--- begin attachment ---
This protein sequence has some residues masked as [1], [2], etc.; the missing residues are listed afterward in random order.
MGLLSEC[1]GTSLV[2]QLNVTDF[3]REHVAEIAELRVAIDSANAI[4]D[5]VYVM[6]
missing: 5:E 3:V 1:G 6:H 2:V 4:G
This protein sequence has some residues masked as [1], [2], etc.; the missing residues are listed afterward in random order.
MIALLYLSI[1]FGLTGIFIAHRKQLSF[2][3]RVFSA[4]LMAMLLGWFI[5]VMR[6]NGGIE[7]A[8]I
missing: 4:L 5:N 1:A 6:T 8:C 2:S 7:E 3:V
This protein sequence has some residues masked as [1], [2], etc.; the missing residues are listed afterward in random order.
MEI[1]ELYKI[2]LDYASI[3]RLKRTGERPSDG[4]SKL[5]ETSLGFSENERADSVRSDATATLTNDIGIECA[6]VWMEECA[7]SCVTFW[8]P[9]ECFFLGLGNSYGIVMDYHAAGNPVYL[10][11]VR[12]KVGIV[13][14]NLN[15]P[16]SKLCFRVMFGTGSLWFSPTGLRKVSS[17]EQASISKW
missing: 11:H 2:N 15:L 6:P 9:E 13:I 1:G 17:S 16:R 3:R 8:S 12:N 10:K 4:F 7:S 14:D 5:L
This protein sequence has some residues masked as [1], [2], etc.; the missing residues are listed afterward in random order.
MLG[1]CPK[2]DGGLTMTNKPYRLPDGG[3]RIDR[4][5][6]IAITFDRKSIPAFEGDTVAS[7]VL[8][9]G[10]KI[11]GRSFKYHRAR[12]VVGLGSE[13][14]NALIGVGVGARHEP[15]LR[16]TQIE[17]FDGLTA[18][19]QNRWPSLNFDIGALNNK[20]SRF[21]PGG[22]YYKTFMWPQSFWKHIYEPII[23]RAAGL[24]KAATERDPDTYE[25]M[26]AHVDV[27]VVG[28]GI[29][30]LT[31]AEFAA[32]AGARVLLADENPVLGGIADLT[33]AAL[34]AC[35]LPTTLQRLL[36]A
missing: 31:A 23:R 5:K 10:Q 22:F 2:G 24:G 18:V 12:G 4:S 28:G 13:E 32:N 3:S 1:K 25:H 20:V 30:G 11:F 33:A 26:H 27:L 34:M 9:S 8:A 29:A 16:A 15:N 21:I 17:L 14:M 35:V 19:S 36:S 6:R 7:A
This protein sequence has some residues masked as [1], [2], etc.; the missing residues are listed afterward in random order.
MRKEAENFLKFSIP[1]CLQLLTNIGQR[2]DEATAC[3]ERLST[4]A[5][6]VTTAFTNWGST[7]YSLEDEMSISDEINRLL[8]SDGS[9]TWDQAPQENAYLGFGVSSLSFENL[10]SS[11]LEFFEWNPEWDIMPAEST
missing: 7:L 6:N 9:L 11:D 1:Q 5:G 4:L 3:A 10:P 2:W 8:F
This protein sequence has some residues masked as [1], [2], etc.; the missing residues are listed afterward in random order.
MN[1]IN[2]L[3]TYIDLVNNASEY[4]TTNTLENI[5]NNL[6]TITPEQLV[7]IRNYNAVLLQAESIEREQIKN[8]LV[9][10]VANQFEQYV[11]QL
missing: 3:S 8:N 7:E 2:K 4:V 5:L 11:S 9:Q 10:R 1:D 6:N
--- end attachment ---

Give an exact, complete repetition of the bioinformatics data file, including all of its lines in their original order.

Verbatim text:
This protein sequence has some residues masked as [1], [2], etc.; the missing residues are listed afterward in random order.
MGLLSEC[1]GTSLV[2]QLNVTDF[3]REHVAEIAELRVAIDSANAI[4]D[5]VYVM[6]
missing: 5:E 3:V 1:G 6:H 2:V 4:G
This protein sequence has some residues masked as [1], [2], etc.; the missing residues are listed afterward in random order.
MIALLYLSI[1]FGLTGIFIAHRKQLSF[2][3]RVFSA[4]LMAMLLGWFI[5]VMR[6]NGGIE[7]A[8]I
missing: 4:L 5:N 1:A 6:T 8:C 2:S 7:E 3:V
This protein sequence has some residues masked as [1], [2], etc.; the missing residues are listed afterward in random order.
MEI[1]ELYKI[2]LDYASI[3]RLKRTGERPSDG[4]SKL[5]ETSLGFSENERADSVRSDATATLTNDIGIECA[6]VWMEECA[7]SCVTFW[8]P[9]ECFFLGLGNSYGIVMDYHAAGNPVYL[10][11]VR[12]KVGIV[13][14]NLN[15]P[16]SKLCFRVMFGTGSLWFSPTGLRKVSS[17]EQASISKW
missing: 11:H 2:N 15:L 6:P 9:E 13:I 1:G 17:S 16:R 3:R 8:S 12:N 10:K 4:F 7:S 14:D 5:L
This protein sequence has some residues masked as [1], [2], etc.; the missing residues are listed afterward in random order.
MLG[1]CPK[2]DGGLTMTNKPYRLPDGG[3]RIDR[4][5][6]IAITFDRKSIPAFEGDTVAS[7]VL[8][9]G[10]KI[11]GRSFKYHRAR[12]VVGLGSE[13][14]NALIGVGVGARHEP[15]LR[16]TQIE[17]FDGLTA[18][19]QNRWPSLNFDIGALNNK[20]SRF[21]PGG[22]YYKTFMWPQSFWKHIYEPII[23]RAAGL[24]KAATERDPDTYE[25]M[26]AHVDV[27]VVG[28]GI[29][30]LT[31]AEFAA[32]AGARVLLADENPVLGGIADLT[33]AAL[34]AC[35]LPTTLQRLL[36]A
missing: 31:A 23:R 5:K 10:Q 22:F 2:G 24:G 18:V 12:G 4:S 28:G 13:E 32:N 3:S 1:K 25:H 20:V 30:G 11:F 33:A 26:H 27:L 34:M 9:S 8:A 29:A 16:A 15:N 21:I 17:L 14:M 35:V 19:S 36:S 6:R 7:A
This protein sequence has some residues masked as [1], [2], etc.; the missing residues are listed afterward in random order.
MRKEAENFLKFSIP[1]CLQLLTNIGQR[2]DEATAC[3]ERLST[4]A[5][6]VTTAFTNWGST[7]YSLEDEMSISDEINRLL[8]SDGS[9]TWDQAPQENAYLGFGVSSLSFENL[10]SS[11]LEFFEWNPEWDIMPAEST
missing: 7:L 6:N 9:L 11:D 1:Q 5:G 4:L 3:A 10:P 2:W 8:F
This protein sequence has some residues masked as [1], [2], etc.; the missing residues are listed afterward in random order.
MN[1]IN[2]L[3]TYIDLVNNASEY[4]TTNTLENI[5]NNL[6]TITPEQLV[7]IRNYNAVLLQAESIEREQIKN[8]LV[9][10]VANQFEQYV[11]QL
missing: 3:S 8:N 7:E 2:K 4:V 5:L 11:S 9:Q 10:R 1:D 6:N